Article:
June 2024


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Sunday, June 16, 2024

Earthsky Tonight—June 8: Crow, cup and water snake sail the southern sky

Courtesy of EarthSky
A Clear Voice for Science

Early on this June evening, look to the southern sky shortly after sunset. The first star you will likely see, nearly due south, is Spica, in Virgo. However, wait a little and given clear skies and a lack of lights, a number of fainter stars will begin to become visible. Below and to the right of Spica are the constellations of Corvus the Crow, Crater the Cup, and Hydra the Water Snake.

In Greek mythology, Apollo sent the crow to fetch a cup of water. Corvus, however, got distracted eating figs and after much delay, finally remembered his mission. Rightly figuring that Apollo would be angry, the crow plucked a snake from the water and concocted a story about how it had attacked and delayed him. Apollo was not fooled and angrily flung all three into the sky, placing the crow and cup on the snake’s back. Then the god ordered Hydra to never let the crow drink from the cup. As a further punishment, he ordered that the crow could never sing again, only screech and caw.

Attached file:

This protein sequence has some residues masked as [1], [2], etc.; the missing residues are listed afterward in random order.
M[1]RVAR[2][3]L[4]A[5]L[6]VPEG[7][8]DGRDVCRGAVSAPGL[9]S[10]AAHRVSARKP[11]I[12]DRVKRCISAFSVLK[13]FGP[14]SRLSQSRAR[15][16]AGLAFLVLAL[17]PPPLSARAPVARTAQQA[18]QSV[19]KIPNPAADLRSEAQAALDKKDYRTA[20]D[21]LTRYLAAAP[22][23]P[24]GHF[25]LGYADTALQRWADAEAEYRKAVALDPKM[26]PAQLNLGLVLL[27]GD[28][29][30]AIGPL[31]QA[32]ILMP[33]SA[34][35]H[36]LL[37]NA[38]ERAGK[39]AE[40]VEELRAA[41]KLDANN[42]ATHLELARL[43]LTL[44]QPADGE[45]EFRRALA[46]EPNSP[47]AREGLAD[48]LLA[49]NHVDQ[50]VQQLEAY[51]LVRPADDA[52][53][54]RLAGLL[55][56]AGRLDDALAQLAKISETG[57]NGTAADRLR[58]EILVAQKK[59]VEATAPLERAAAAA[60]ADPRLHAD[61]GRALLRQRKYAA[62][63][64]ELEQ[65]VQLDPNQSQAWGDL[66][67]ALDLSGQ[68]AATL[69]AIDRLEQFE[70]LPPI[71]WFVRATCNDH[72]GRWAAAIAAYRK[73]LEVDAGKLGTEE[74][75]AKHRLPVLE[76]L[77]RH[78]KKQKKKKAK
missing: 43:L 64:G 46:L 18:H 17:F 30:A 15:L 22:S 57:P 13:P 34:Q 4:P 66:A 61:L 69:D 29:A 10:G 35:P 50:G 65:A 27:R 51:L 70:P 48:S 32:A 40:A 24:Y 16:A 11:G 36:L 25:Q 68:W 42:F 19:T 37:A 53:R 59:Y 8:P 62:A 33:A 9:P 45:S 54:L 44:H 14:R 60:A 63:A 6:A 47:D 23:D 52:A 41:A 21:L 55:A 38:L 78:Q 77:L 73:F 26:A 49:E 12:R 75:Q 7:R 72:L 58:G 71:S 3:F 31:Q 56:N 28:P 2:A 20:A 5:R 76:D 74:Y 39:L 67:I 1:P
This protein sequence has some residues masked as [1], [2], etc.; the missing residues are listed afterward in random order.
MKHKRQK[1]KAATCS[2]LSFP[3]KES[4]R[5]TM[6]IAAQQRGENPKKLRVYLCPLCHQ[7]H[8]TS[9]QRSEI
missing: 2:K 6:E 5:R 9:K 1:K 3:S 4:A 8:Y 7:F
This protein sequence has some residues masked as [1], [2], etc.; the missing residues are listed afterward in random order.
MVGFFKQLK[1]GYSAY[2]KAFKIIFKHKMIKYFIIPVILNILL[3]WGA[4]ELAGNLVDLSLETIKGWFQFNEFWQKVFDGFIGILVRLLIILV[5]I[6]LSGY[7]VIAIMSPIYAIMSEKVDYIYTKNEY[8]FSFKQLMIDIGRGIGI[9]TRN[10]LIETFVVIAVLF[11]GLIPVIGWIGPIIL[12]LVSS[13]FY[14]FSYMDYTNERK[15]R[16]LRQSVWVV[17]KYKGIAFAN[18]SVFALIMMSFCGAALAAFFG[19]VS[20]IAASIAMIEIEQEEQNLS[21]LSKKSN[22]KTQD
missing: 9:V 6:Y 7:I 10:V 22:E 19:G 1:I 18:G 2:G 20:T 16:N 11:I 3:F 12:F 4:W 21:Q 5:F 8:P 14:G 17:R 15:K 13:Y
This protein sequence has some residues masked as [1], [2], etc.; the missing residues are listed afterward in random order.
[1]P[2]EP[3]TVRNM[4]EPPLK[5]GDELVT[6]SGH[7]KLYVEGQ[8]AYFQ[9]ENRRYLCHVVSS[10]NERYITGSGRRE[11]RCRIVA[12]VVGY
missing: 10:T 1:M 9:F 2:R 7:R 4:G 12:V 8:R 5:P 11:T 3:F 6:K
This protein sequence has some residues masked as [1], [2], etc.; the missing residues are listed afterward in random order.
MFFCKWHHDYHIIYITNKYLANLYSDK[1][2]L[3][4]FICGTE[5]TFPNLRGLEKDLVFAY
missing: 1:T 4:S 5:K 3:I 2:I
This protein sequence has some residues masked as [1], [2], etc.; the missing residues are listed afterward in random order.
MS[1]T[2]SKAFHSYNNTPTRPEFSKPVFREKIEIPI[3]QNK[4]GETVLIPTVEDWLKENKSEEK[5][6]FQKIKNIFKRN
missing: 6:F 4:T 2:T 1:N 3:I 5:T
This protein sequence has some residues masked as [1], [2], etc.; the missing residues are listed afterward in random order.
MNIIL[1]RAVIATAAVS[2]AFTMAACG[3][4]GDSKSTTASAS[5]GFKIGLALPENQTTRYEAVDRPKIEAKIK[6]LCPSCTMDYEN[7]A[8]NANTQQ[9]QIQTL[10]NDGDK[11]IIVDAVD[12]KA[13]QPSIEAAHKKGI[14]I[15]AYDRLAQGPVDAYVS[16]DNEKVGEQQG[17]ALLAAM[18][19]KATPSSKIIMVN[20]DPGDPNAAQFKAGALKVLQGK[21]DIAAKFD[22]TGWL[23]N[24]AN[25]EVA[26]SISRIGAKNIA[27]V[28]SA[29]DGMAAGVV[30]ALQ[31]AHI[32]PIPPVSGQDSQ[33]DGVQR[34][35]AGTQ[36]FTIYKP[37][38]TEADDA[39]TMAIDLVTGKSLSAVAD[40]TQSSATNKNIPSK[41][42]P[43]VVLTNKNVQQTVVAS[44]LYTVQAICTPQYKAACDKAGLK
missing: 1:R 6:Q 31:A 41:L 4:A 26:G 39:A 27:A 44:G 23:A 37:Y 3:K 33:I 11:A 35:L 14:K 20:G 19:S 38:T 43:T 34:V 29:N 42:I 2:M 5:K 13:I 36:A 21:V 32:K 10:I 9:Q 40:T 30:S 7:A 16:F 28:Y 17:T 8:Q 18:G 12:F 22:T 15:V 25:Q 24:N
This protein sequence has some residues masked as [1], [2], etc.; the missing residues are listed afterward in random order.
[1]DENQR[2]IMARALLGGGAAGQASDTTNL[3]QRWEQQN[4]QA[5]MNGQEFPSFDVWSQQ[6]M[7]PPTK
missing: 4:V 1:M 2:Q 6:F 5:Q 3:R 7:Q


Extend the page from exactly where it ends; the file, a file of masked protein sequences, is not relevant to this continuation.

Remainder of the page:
None of these constellations has any bright stars, but Hydra holds the distinction of being the longest constellation in the heavens.

Written by Deborah Byrd

Astronomy Picture of the Day from NASA/JPL

CHANDRA Photo Album

U.S. Naval Observator Astronomical Information center

StarDate Online

Sky and Telescope

National Geographic

Space Com

Amazing Space

The York County Astronomical Society

Scope City

James S McDonnell Planetarium

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